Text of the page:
Alimony Trust

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DEFINITION of 'Alimony Trust'

A legal arrangement where property is transferred to a former spouse as a source of support following a divorce or separation. The payor spouse transfers investments and other assets that generate income into an alimony trust for the recipient spouse or beneficiary. The payor spouse cannot claim an alimony deduction on the income from an alimony trust, while the recipient spouse is taxed on the income but not the principal.

BREAKING DOWN 'Alimony Trust'

Alimony trusts are particularly useful in situations where a greater degree of protection is desired, either from the payor spouse or recipient spouse's point of view. For example, the payor spouse may be concerned about the recipient spouse's lack of financial experience in managing a large divorce settlement. Similarly, the recipient spouse may be concerned about the risk of the payor spouse's business becoming insolvent, which may have a detrimental impact on his or her ability to make continuing support payments.

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RELATED FAQS
  1. Can I put my IRA in a trust?

    You cannot put your IRA in a trust while you are living. You can, however, name a trust as the beneficiary of your IRA and ... Read Full Answer >>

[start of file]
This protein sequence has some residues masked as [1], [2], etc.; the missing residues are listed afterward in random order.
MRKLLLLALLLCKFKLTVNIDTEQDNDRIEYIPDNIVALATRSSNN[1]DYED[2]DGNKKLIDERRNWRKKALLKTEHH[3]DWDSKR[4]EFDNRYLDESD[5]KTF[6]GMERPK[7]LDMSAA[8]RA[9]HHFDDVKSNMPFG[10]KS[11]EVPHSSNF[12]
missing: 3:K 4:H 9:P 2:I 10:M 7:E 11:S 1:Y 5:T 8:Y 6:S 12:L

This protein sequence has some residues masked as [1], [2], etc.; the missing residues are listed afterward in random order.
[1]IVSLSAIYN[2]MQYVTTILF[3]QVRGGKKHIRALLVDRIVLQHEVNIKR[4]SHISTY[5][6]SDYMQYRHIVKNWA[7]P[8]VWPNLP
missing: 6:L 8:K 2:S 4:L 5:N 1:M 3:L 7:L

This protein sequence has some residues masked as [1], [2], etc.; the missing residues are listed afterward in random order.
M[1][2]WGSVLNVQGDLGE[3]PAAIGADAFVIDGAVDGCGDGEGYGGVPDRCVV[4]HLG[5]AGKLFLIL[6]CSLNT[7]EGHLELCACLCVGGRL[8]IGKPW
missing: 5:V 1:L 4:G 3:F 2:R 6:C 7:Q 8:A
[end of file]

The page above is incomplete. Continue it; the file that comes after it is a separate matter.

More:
2. How does the trust maker transfer funds into a revocable trust?

    Once a revocable trust is created, a trust maker transfers funds or property into the trust by including them in a list with ... Read Full Answer >>
  3. What is the difference between a revocable trust and a living trust?

    A revocable trust and living trust are separate terms that describe the same thing: a trust in which the terms can be changed ... Read Full Answer >>
  4. How exactly does one go about revoking a revocable trust?

    The basic steps involved in revoking a revocable trust are fairly simple, and include transfer of assets and an official ... Read Full Answer >>
  5. What is the difference between a revocable trust and an irrevocable trust?

    An irrevocable trust and a revocable trust are differentiated through the ability to change the trust. With an irrevocable ... Read Full Answer >>
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